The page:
Whatever tendency to excess there may have been on Southey’s part in the estimate of his own works will be found to prevail quite as much in his estimate of the works of his friends, or indeed of many other works, old and new, which he approved and admired. In a letter to me of Oct. 1829, he writes,—‘A greater poet than Wordsworth there never has been nor ever will be.’ And if he expected for himself a larger measure of attention from posterity than may now seem likely to be accorded him, it should be remembered, that though as long as his mind lasted he ‘lived laborious days’ for the sake of his family and of others whom, in the generosity of his heart, he helped to support, yet all the labours of all the days did not enable him to do more than make preparations for the three great works which it was the object and ambition of his life to accomplish. 22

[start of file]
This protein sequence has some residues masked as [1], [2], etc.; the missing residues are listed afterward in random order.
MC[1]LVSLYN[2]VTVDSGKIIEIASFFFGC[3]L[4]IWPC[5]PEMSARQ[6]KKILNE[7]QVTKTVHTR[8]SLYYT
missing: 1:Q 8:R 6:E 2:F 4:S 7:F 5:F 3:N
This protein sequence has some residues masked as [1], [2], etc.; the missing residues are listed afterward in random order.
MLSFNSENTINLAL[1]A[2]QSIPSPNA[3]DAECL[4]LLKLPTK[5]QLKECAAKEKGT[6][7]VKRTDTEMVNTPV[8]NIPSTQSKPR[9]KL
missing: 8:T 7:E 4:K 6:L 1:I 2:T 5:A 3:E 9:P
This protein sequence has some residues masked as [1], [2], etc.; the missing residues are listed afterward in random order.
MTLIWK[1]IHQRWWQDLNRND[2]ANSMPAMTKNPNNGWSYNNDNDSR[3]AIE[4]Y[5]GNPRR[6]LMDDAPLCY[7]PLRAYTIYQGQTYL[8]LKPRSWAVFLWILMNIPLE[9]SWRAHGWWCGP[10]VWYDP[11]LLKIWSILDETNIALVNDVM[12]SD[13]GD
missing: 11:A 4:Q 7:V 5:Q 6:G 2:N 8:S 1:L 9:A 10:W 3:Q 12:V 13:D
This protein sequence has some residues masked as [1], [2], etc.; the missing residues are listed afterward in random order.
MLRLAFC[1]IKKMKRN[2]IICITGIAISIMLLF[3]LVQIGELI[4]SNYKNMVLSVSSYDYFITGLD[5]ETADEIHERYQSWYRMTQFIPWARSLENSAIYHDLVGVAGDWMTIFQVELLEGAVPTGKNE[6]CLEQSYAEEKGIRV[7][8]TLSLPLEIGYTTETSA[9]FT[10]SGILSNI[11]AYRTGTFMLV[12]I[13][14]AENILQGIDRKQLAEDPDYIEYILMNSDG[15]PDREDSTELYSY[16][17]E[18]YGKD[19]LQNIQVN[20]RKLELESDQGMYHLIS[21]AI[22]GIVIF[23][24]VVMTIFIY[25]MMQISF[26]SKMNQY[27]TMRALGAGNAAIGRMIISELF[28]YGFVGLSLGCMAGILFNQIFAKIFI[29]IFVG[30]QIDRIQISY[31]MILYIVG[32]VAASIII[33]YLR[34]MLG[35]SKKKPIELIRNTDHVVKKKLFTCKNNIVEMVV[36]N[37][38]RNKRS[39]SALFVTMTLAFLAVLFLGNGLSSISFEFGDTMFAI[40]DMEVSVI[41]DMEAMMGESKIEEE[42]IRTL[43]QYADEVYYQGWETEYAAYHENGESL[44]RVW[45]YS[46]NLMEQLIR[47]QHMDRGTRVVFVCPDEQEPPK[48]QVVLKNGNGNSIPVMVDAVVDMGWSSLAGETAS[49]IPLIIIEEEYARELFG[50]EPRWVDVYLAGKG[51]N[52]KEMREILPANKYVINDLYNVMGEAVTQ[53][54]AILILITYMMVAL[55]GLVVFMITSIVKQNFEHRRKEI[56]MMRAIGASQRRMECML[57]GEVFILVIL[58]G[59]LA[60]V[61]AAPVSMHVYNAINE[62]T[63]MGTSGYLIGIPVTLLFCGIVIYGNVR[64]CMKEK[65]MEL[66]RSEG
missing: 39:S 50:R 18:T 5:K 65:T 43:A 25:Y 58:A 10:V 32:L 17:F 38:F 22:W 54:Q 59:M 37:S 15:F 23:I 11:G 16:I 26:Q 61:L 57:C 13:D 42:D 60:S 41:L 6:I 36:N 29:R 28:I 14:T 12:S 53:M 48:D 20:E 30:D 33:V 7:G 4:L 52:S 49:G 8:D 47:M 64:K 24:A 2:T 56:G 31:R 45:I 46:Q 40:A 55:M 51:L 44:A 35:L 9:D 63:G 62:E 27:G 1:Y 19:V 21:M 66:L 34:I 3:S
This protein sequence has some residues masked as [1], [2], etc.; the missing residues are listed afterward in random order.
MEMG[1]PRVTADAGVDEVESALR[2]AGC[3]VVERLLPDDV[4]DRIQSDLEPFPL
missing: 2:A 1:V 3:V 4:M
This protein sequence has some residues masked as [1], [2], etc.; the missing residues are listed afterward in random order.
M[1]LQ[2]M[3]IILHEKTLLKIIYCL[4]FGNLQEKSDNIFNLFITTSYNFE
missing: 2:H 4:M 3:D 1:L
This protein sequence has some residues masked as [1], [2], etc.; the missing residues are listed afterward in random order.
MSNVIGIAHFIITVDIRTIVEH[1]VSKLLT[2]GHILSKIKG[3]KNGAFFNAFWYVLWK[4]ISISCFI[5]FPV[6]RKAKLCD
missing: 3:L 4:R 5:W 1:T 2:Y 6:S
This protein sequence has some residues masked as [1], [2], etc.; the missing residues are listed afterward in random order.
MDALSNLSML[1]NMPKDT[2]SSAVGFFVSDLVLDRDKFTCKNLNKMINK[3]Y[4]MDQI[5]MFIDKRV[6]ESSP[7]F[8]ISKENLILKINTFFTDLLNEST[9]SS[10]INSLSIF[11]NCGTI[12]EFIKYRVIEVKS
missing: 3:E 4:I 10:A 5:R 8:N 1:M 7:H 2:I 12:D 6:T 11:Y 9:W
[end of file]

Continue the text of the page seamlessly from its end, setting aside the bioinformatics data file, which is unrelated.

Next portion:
Of what he did accomplish, a portion will not soon be forgotten. There were greater poets in his generation, and there were men of a deeper and more far-reaching philosophic faculty; but take him for all in all,—his ardent and genial piety, his moral strength, the magnitude and variety of his powers, the field which he covered in literature, and the beauty of his life,—it may be said of him, justly and with no straining of the truth, that of all his contemporaries he was the greatest MAN.
 
Note 1. Letter to G. Bedford. [back]
Note 2. Life and Letters, vol. vi. p. 256. [back]
Note 3. Life and Letters, vol. iii. p. 300. [back]
Note 4. I was at his fireside when they were written, and took a copy of them. [back]
Note 5. Life and Letters, vol. iv. Jan. 30, 1819. [back]